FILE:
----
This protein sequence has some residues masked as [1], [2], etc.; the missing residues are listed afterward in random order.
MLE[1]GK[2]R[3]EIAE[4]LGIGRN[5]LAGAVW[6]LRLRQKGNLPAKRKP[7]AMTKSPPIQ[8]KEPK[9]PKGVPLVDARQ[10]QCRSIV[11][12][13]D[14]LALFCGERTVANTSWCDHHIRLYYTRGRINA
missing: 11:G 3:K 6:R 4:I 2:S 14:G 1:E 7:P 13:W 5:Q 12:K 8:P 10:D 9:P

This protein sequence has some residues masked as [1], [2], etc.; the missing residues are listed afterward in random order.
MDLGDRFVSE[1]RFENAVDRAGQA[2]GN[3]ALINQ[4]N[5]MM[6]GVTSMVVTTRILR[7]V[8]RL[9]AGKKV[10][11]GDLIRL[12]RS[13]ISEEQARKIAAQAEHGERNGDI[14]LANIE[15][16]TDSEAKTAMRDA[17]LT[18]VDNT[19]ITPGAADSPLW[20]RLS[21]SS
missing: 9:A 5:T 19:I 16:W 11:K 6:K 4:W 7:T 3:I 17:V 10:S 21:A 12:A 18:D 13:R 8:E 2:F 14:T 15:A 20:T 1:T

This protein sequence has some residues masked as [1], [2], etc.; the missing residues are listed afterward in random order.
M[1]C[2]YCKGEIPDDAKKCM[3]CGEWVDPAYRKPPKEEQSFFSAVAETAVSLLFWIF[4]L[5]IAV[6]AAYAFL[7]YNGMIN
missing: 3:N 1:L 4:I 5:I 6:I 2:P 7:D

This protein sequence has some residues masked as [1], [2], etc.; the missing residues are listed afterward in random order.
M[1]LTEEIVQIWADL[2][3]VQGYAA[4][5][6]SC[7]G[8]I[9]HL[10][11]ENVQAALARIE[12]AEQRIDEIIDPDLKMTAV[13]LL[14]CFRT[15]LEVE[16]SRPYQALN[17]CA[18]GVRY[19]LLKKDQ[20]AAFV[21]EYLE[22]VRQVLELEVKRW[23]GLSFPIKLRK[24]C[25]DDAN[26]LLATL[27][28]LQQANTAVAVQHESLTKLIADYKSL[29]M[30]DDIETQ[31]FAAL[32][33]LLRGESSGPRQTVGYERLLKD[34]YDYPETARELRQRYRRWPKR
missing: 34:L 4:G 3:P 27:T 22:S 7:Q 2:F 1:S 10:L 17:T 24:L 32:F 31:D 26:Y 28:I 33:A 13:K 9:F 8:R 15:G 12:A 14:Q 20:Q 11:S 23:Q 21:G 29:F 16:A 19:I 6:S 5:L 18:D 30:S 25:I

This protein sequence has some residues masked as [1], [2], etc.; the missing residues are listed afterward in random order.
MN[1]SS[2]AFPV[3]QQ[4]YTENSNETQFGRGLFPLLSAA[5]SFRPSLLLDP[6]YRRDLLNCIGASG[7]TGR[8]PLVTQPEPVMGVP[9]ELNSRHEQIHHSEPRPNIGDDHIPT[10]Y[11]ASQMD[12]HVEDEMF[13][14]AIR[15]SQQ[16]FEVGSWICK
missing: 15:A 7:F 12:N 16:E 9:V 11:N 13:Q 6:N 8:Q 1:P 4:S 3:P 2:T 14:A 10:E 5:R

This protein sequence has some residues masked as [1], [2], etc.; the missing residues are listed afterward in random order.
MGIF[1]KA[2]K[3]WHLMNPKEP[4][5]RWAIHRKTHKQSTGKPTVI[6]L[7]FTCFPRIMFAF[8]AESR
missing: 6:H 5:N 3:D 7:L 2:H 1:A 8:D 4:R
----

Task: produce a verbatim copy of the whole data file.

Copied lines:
This protein sequence has some residues masked as [1], [2], etc.; the missing residues are listed afterward in random order.
MLE[1]GK[2]R[3]EIAE[4]LGIGRN[5]LAGAVW[6]LRLRQKGNLPAKRKP[7]AMTKSPPIQ[8]KEPK[9]PKGVPLVDARQ[10]QCRSIV[11][12][13]D[14]LALFCGERTVANTSWCDHHIRLYYTRGRINA
missing: 11:G 3:K 6:R 4:I 2:S 14:G 1:E 7:P 13:W 5:Q 12:K 8:P 10:D 9:P

This protein sequence has some residues masked as [1], [2], etc.; the missing residues are listed afterward in random order.
MDLGDRFVSE[1]RFENAVDRAGQA[2]GN[3]ALINQ[4]N[5]MM[6]GVTSMVVTTRILR[7]V[8]RL[9]AGKKV[10][11]GDLIRL[12]RS[13]ISEEQARKIAAQAEHGERNGDI[14]LANIE[15][16]TDSEAKTAMRDA[17]LT[18]VDNT[19]ITPGAADSPLW[20]RLS[21]SS
missing: 9:A 5:T 19:I 16:W 11:K 6:K 4:W 7:T 3:I 17:V 10:S 21:A 12:A 18:D 13:R 8:E 2:F 14:T 15:A 20:T 1:T

This protein sequence has some residues masked as [1], [2], etc.; the missing residues are listed afterward in random order.
M[1]C[2]YCKGEIPDDAKKCM[3]CGEWVDPAYRKPPKEEQSFFSAVAETAVSLLFWIF[4]L[5]IAV[6]AAYAFL[7]YNGMIN
missing: 3:N 1:L 4:I 5:I 6:I 2:P 7:D

This protein sequence has some residues masked as [1], [2], etc.; the missing residues are listed afterward in random order.
M[1]LTEEIVQIWADL[2][3]VQGYAA[4][5][6]SC[7]G[8]I[9]HL[10][11]ENVQAALARIE[12]AEQRIDEIIDPDLKMTAV[13]LL[14]CFRT[15]LEVE[16]SRPYQALN[17]CA[18]GVRY[19]LLKKDQ[20]AAFV[21]EYLE[22]VRQVLELEVKRW[23]GLSFPIKLRK[24]C[25]DDAN[26]LLATL[27][28]LQQANTAVAVQHESLTKLIADYKSL[29]M[30]DDIETQ[31]FAAL[32][33]LLRGESSGPRQTVGYERLLKD[34]YDYPETARELRQRYRRWPKR
missing: 34:L 4:G 3:P 27:T 22:S 7:Q 2:F 1:S 10:L 17:T 24:L 32:F 31:D 26:Y 28:I 33:A 13:K 9:F 8:R 15:G 12:A 14:Q 20:Q 11:S 23:Q 21:G 29:F 16:A 19:I 6:S 5:L 18:D 30:S 25:I

This protein sequence has some residues masked as [1], [2], etc.; the missing residues are listed afterward in random order.
MN[1]SS[2]AFPV[3]QQ[4]YTENSNETQFGRGLFPLLSAA[5]SFRPSLLLDP[6]YRRDLLNCIGASG[7]TGR[8]PLVTQPEPVMGVP[9]ELNSRHEQIHHSEPRPNIGDDHIPT[10]Y[11]ASQMD[12]HVEDEMF[13][14]AIR[15]SQQ[16]FEVGSWICK
missing: 15:A 7:F 12:N 16:E 9:V 11:N 13:Q 6:N 8:Q 1:P 4:S 3:P 2:T 14:A 10:E 5:R

This protein sequence has some residues masked as [1], [2], etc.; the missing residues are listed afterward in random order.
MGIF[1]KA[2]K[3]WHLMNPKEP[4][5]RWAIHRKTHKQSTGKPTVI[6]L[7]FTCFPRIMFAF[8]AESR
missing: 6:H 5:N 3:D 7:L 2:H 1:A 8:D 4:R